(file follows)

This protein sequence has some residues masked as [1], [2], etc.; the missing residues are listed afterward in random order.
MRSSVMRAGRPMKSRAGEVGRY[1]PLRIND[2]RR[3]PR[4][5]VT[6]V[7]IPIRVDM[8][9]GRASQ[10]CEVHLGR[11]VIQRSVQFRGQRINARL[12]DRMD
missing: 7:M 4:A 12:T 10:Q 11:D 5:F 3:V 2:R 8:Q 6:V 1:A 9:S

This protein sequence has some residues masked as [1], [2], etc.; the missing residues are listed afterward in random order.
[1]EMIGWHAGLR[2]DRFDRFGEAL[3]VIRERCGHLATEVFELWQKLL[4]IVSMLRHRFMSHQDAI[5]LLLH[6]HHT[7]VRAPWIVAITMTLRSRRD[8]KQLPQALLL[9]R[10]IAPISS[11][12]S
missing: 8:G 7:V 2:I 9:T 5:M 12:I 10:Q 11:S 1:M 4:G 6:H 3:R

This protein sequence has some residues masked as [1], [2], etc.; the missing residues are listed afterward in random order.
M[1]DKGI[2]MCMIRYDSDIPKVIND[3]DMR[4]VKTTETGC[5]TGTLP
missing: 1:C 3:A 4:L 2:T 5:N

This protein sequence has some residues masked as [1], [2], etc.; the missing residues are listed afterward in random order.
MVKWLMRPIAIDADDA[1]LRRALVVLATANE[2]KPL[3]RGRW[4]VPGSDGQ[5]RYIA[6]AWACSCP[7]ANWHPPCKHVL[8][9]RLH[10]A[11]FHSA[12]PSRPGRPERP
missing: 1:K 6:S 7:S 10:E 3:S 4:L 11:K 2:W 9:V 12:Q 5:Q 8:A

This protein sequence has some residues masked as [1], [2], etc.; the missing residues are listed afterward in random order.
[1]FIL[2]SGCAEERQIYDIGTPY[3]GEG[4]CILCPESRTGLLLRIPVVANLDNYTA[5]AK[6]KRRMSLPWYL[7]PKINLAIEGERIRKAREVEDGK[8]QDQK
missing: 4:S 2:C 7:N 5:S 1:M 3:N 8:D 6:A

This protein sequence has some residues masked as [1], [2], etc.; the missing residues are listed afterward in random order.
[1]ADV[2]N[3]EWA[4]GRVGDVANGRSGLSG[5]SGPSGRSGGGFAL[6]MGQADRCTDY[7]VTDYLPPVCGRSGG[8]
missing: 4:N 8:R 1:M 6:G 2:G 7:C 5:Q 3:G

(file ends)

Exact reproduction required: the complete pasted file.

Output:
This protein sequence has some residues masked as [1], [2], etc.; the missing residues are listed afterward in random order.
MRSSVMRAGRPMKSRAGEVGRY[1]PLRIND[2]RR[3]PR[4][5]VT[6]V[7]IPIRVDM[8][9]GRASQ[10]CEVHLGR[11]VIQRSVQFRGQRINARL[12]DRMD
missing: 7:M 4:A 12:T 10:Q 11:D 5:F 3:V 2:R 8:Q 6:V 1:A 9:S

This protein sequence has some residues masked as [1], [2], etc.; the missing residues are listed afterward in random order.
[1]EMIGWHAGLR[2]DRFDRFGEAL[3]VIRERCGHLATEVFELWQKLL[4]IVSMLRHRFMSHQDAI[5]LLLH[6]HHT[7]VRAPWIVAITMTLRSRRD[8]KQLPQALLL[9]R[10]IAPISS[11][12]S
missing: 8:G 7:V 2:I 9:T 5:M 12:I 10:Q 11:S 1:M 4:G 6:H 3:R

This protein sequence has some residues masked as [1], [2], etc.; the missing residues are listed afterward in random order.
M[1]DKGI[2]MCMIRYDSDIPKVIND[3]DMR[4]VKTTETGC[5]TGTLP
missing: 1:C 3:A 4:L 2:T 5:N

This protein sequence has some residues masked as [1], [2], etc.; the missing residues are listed afterward in random order.
MVKWLMRPIAIDADDA[1]LRRALVVLATANE[2]KPL[3]RGRW[4]VPGSDGQ[5]RYIA[6]AWACSCP[7]ANWHPPCKHVL[8][9]RLH[10]A[11]FHSA[12]PSRPGRPERP
missing: 1:K 6:S 7:S 10:E 3:S 4:L 11:K 2:W 9:V 12:Q 5:Q 8:A

This protein sequence has some residues masked as [1], [2], etc.; the missing residues are listed afterward in random order.
[1]FIL[2]SGCAEERQIYDIGTPY[3]GEG[4]CILCPESRTGLLLRIPVVANLDNYTA[5]AK[6]KRRMSLPWYL[7]PKINLAIEGERIRKAREVEDGK[8]QDQK
missing: 4:S 2:C 7:N 5:S 1:M 3:N 8:D 6:A

This protein sequence has some residues masked as [1], [2], etc.; the missing residues are listed afterward in random order.
[1]ADV[2]N[3]EWA[4]GRVGDVANGRSGLSG[5]SGPSGRSGGGFAL[6]MGQADRCTDY[7]VTDYLPPVCGRSGG[8]
missing: 4:N 8:R 1:M 6:G 2:G 7:C 5:Q 3:G